While I do know people who travel to wide and far and all continents and yet I know that if I want challenge I don’t need to go necessarily remote. I find my love of history and adventure is still Europe and yes I will travel to other places. On my 2016 journey to Europe, I found people who didn’t speak English and I had to find my way around perhaps they were speaking Slovak or Hungarian I would lean on perhaps another language such as German, French or Italian—which was not always successful. But there was the challenge and even excitement with how to I get around or find out information.  This is the only time in my life that I spoke so little English.

My mobile phone worked most everywhere and thank goodness for an outstanding data plan I used it everywhere I went.

Here is what I downloaded prior to visiting each city:

  • map of the area I was going to be (especially train station area in great detail)
  • the city
  • the areas you will be visiting
  • the metro or tram lines
  • a phrase sheet on basics of the country you are visiting

I download this prior to my visit just in case my network is operating slowly.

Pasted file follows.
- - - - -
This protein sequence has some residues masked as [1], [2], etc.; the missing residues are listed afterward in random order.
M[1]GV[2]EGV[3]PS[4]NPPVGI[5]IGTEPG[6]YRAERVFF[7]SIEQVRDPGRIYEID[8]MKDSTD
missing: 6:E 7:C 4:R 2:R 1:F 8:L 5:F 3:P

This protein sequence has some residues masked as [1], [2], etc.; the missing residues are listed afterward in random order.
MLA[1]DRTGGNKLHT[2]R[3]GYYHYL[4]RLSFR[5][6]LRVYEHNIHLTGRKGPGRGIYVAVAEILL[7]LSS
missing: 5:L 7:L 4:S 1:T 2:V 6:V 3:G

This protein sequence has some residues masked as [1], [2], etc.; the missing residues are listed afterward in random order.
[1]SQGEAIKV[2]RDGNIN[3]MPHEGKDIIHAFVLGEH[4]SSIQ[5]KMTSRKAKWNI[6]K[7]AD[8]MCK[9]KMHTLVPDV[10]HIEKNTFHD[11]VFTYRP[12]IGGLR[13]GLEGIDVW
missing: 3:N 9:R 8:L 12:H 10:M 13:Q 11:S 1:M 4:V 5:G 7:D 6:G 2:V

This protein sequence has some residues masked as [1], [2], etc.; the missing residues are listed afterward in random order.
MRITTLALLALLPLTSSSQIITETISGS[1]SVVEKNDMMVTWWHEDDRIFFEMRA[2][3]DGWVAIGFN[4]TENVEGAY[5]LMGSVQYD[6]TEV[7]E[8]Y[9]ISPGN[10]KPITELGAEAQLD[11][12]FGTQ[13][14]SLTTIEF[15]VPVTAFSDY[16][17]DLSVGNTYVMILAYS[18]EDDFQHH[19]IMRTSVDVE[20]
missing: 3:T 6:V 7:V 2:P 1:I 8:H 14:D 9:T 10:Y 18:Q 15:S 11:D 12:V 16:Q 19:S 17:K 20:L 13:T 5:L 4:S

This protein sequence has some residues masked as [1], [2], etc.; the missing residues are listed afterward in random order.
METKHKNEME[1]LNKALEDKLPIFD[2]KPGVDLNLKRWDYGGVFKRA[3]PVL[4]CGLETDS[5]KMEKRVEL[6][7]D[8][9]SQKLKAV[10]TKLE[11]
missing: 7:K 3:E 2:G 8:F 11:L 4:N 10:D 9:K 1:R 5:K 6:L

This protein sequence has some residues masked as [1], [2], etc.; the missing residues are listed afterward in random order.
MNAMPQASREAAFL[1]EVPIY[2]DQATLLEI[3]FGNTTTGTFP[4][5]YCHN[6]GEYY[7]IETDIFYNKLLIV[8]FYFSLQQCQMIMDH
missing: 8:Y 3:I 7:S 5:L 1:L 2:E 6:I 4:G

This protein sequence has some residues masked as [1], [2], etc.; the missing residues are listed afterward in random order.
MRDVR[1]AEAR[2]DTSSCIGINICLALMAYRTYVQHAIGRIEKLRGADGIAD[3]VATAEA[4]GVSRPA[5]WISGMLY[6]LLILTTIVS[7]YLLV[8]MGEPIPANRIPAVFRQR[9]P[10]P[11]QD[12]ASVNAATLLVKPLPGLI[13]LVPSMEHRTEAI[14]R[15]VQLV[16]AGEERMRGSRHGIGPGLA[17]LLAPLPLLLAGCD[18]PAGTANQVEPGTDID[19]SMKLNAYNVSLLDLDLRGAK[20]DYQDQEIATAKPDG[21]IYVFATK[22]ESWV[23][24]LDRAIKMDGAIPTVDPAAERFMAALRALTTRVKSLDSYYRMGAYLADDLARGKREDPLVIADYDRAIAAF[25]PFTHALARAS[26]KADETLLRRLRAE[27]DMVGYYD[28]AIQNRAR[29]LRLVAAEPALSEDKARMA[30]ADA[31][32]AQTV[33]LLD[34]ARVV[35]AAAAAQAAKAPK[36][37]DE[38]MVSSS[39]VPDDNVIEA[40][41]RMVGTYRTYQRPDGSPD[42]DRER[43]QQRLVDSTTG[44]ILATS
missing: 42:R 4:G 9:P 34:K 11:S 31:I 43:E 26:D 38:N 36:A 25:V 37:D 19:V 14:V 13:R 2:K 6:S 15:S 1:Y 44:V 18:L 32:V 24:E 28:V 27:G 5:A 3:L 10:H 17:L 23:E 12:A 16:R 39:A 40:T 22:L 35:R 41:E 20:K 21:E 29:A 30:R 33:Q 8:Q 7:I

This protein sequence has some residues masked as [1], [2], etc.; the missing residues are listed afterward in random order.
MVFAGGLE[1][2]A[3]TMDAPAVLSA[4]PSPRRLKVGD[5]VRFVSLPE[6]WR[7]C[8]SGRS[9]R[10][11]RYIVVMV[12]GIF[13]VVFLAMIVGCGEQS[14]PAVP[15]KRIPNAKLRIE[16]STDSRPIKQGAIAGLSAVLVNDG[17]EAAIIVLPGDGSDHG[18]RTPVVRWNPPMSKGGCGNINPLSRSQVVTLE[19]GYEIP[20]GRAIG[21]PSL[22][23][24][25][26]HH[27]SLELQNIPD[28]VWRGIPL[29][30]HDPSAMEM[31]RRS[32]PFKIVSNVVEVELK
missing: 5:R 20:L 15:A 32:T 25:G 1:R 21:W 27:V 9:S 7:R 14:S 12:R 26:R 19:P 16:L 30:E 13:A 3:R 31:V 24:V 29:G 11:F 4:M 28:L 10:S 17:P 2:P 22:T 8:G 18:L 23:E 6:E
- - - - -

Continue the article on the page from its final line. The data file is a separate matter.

I think it is my responsibility to fit in terms of being as local as possible. I don’t want to be conspicuous traveler. I try to be sensitive to my surrounding and make it a great journey for myself. I was so fascinating in how people perceive me. Here in San Francisco I am asked “what am I”? And that happens to me in Europe as well. In Poland, I was mistaken for being Italian and in Berlin I was mistaken for being Polish. I am fascinating in how perception of affiliation or background is what guides ourselves and people around. I think when I was in Italy speaking Italian as much as possible and I know that I work on using the accent of the language I am speaking. I have wondered if I am speaking in Italian does someone wonder whether I am Italian or even make that something they think about.  Treading lightly is the utmost of importance.

I think what I learned about this long trek is to fear less, embrace more often the uncertainty that travel will always holds out for you. I have been rewarded more than punished. I love travel and I love adventure.